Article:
Guests: Darold Bigger and Larry Veverka
Key texts: Matthew 15:21-28; Luke 7:1-11; Luke 17:11-16; John 1:3; Acts 10:1-28; I Corinthians 9:22.
Key Issues: There is an interesting progression in the Gospels and in Acts that leads away from Jerusalem and the jews, to the places like Athens and Rome and the gentiles. Everyone knows that this progression was problematic to many of those in Israel who were heavily invested in the status quo that did not allow for salvation for non-Jews. The progression in this matter can be very informative.
1. How do you think the Jews came to be so exclusivistic? Do you think it was deliberate, or inadvertent? How do you think they dealt with the words of John the Baptist when he said, “Now is the axe laid to the root of this tree.”?
2. Perhaps you have noticed how many churches/denominations there are that declare themselves to be the“True Church.” They can’t all be right. Do you think there is danger that groups today could fall into the same circumstance as the Jews of long ago. Why do so many people and organizations feel it so necessary to declare themselves exclusively the true church?
3. It seems very clear from the Gospels that Jesus did not follow the status quo rules of his day when dealing with women and gentiles. He routinely talked with and ministered to women, and he was known to go out of Israel into gentile territories like Phoenicia. What might we learn from such actions?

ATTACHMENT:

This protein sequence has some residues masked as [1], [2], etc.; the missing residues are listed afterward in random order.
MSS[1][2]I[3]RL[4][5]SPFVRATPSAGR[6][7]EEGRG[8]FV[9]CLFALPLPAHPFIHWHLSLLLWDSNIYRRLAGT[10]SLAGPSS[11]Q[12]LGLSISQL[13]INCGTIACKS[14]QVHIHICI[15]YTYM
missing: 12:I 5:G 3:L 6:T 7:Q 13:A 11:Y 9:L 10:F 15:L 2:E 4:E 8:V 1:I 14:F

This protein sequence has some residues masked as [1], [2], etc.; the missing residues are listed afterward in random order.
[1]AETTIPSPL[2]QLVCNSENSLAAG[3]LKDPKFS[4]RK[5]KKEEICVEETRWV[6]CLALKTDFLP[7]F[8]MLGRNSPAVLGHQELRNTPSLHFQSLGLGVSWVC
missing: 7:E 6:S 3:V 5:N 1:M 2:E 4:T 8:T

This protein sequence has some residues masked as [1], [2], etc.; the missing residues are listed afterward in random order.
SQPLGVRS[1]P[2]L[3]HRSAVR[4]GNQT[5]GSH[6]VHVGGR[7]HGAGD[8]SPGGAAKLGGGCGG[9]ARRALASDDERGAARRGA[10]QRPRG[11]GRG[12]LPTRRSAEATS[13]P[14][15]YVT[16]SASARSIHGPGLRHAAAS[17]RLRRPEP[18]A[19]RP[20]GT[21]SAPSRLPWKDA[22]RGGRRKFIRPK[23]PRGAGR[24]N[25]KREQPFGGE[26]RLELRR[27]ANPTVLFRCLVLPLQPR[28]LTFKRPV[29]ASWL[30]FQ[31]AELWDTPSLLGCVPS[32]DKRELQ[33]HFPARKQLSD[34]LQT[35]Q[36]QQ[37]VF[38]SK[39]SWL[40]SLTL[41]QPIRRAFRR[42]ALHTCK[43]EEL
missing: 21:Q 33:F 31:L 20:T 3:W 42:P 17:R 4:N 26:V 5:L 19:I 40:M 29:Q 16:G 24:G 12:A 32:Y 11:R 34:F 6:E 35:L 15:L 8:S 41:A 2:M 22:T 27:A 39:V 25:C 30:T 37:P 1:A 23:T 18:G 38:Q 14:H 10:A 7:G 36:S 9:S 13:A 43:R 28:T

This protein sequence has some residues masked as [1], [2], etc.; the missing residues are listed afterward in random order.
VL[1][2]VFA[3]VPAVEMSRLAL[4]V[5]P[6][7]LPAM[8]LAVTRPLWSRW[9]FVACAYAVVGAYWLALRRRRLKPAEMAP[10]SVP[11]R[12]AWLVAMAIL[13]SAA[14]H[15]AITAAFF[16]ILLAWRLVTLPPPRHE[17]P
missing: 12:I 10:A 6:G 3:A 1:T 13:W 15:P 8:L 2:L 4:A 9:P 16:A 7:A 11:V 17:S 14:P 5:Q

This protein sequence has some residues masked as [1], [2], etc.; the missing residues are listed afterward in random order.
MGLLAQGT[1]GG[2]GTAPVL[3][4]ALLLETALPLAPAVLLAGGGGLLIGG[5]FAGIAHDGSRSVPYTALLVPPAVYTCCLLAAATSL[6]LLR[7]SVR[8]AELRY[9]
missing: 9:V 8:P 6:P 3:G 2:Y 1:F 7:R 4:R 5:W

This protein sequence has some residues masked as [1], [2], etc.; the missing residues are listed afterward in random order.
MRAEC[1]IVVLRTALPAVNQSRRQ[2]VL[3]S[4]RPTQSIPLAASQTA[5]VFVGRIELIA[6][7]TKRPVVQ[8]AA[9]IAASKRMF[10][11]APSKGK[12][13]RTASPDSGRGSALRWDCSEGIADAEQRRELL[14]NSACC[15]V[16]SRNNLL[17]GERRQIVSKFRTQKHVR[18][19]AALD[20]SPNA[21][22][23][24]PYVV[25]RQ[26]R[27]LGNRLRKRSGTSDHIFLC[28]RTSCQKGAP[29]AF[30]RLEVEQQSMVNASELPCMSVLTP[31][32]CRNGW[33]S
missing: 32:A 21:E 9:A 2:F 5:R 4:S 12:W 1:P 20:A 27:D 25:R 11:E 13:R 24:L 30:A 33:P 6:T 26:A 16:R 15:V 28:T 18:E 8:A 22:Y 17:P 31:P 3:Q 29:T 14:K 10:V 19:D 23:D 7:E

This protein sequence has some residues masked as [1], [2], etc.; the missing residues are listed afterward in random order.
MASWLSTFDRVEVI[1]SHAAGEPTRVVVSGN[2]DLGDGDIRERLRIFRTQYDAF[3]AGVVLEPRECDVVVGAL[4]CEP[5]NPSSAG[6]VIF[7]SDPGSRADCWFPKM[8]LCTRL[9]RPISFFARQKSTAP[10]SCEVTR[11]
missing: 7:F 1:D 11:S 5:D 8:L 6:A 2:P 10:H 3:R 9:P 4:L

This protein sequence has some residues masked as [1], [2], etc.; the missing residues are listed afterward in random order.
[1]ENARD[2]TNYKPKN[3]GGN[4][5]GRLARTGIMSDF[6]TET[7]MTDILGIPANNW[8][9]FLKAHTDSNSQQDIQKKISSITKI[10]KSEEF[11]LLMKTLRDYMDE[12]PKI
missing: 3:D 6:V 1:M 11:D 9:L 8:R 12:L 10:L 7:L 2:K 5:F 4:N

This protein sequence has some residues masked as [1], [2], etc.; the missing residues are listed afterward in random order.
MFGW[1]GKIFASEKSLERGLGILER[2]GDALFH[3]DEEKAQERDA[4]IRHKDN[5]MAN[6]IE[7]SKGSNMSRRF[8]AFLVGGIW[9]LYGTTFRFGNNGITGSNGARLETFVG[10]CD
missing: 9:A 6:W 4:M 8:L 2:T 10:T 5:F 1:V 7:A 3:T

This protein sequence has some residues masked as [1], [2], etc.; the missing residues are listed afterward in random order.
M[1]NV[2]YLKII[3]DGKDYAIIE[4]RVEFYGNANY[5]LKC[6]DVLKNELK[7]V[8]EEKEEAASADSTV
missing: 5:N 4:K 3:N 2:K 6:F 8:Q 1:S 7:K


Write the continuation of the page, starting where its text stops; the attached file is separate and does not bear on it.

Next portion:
4. The story of the Centurion found in Luke 7 is quite interesting. His expression of faith was noteworthy enough that Jesus used this foreigner as an example of a person of great faith. How do you think this man came to be a man of faith?
5. In Acts 10, there is the well-known experience of Peter being send to Cornelius. This went very much against Peter’s grain, but he went and learned a great lesson. Do you think the lesson can be extended to include all those who are perceived to be outside the pale of salvation?
6. The church at Antioch as recorded in Acts 11:19-30 is a fascinating one. Word came to Jerusalem that there was a thriving church in Antioch, so they sent Barnabas over to check things out. To the surprise of everyone in Jerusalem, word came back that there were many gentiles who had come believers. What does this say about God’s ability to work outside the strictures we place on Him? What does it say to those who want to limit God to working in “approved” venues only? Would you have gladly stayed in the new place to work as did Barnabas?
7. Notice the progression that begins with Jews only. There is movement to be more open because Jesus cared for and ministered to non-Jews. Then, there are deliberate forays out to gentile territory. Finally, gentiles are converted, and become active and able disciples of Jesus, bringing many to faith.
8. How do you think the Jews ministered to the early gentile converts in such as way as to nurture and disciple them?